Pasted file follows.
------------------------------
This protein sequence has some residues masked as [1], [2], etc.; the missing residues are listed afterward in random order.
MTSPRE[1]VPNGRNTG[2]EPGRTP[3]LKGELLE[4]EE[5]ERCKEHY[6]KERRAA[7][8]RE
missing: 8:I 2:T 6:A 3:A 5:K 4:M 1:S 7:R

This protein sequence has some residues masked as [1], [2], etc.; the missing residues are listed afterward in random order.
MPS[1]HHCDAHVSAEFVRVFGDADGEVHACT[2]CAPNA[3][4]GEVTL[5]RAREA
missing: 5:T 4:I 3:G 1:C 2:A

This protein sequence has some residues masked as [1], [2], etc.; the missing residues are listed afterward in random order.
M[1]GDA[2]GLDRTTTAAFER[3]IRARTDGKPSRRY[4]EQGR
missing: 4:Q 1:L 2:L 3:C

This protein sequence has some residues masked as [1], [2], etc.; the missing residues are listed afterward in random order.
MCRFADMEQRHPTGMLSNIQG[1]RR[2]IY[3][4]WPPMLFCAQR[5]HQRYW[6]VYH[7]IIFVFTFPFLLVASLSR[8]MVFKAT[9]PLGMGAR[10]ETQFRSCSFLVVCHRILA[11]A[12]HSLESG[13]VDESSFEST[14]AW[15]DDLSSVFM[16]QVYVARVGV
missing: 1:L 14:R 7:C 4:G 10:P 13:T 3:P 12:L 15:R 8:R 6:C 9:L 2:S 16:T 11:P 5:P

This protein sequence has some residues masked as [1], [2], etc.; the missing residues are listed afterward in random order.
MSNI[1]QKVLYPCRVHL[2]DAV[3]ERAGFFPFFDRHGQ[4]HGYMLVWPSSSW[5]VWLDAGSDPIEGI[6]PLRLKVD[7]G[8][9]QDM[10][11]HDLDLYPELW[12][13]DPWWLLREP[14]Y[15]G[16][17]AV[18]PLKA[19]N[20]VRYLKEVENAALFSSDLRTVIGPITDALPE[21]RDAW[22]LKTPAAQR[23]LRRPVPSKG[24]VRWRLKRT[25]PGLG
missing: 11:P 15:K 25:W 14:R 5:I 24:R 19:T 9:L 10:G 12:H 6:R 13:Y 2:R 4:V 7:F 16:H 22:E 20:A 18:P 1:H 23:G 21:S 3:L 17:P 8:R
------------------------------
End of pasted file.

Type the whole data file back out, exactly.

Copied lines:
This protein sequence has some residues masked as [1], [2], etc.; the missing residues are listed afterward in random order.
MTSPRE[1]VPNGRNTG[2]EPGRTP[3]LKGELLE[4]EE[5]ERCKEHY[6]KERRAA[7][8]RE
missing: 8:I 2:T 6:A 3:A 5:K 4:M 1:S 7:R

This protein sequence has some residues masked as [1], [2], etc.; the missing residues are listed afterward in random order.
MPS[1]HHCDAHVSAEFVRVFGDADGEVHACT[2]CAPNA[3][4]GEVTL[5]RAREA
missing: 5:T 4:I 3:G 1:C 2:A

This protein sequence has some residues masked as [1], [2], etc.; the missing residues are listed afterward in random order.
M[1]GDA[2]GLDRTTTAAFER[3]IRARTDGKPSRRY[4]EQGR
missing: 4:Q 1:L 2:L 3:C

This protein sequence has some residues masked as [1], [2], etc.; the missing residues are listed afterward in random order.
MCRFADMEQRHPTGMLSNIQG[1]RR[2]IY[3][4]WPPMLFCAQR[5]HQRYW[6]VYH[7]IIFVFTFPFLLVASLSR[8]MVFKAT[9]PLGMGAR[10]ETQFRSCSFLVVCHRILA[11]A[12]HSLESG[13]VDESSFEST[14]AW[15]DDLSSVFM[16]QVYVARVGV
missing: 1:L 14:R 7:C 4:G 10:P 13:T 3:P 12:L 15:R 8:R 6:C 9:L 2:S 16:T 11:P 5:P

This protein sequence has some residues masked as [1], [2], etc.; the missing residues are listed afterward in random order.
MSNI[1]QKVLYPCRVHL[2]DAV[3]ERAGFFPFFDRHGQ[4]HGYMLVWPSSSW[5]VWLDAGSDPIEGI[6]PLRLKVD[7]G[8][9]QDM[10][11]HDLDLYPELW[12][13]DPWWLLREP[14]Y[15]G[16][17]AV[18]PLKA[19]N[20]VRYLKEVENAALFSSDLRTVIGPITDALPE[21]RDAW[22]LKTPAAQR[23]LRRPVPSKG[24]VRWRLKRT[25]PGLG
missing: 11:P 15:K 25:W 14:R 5:I 24:R 19:T 9:L 10:G 12:H 6:R 13:Y 2:R 4:V 7:F 16:H 22:E 20:A 18:P 1:H 23:G 21:S 3:L 17:P 8:R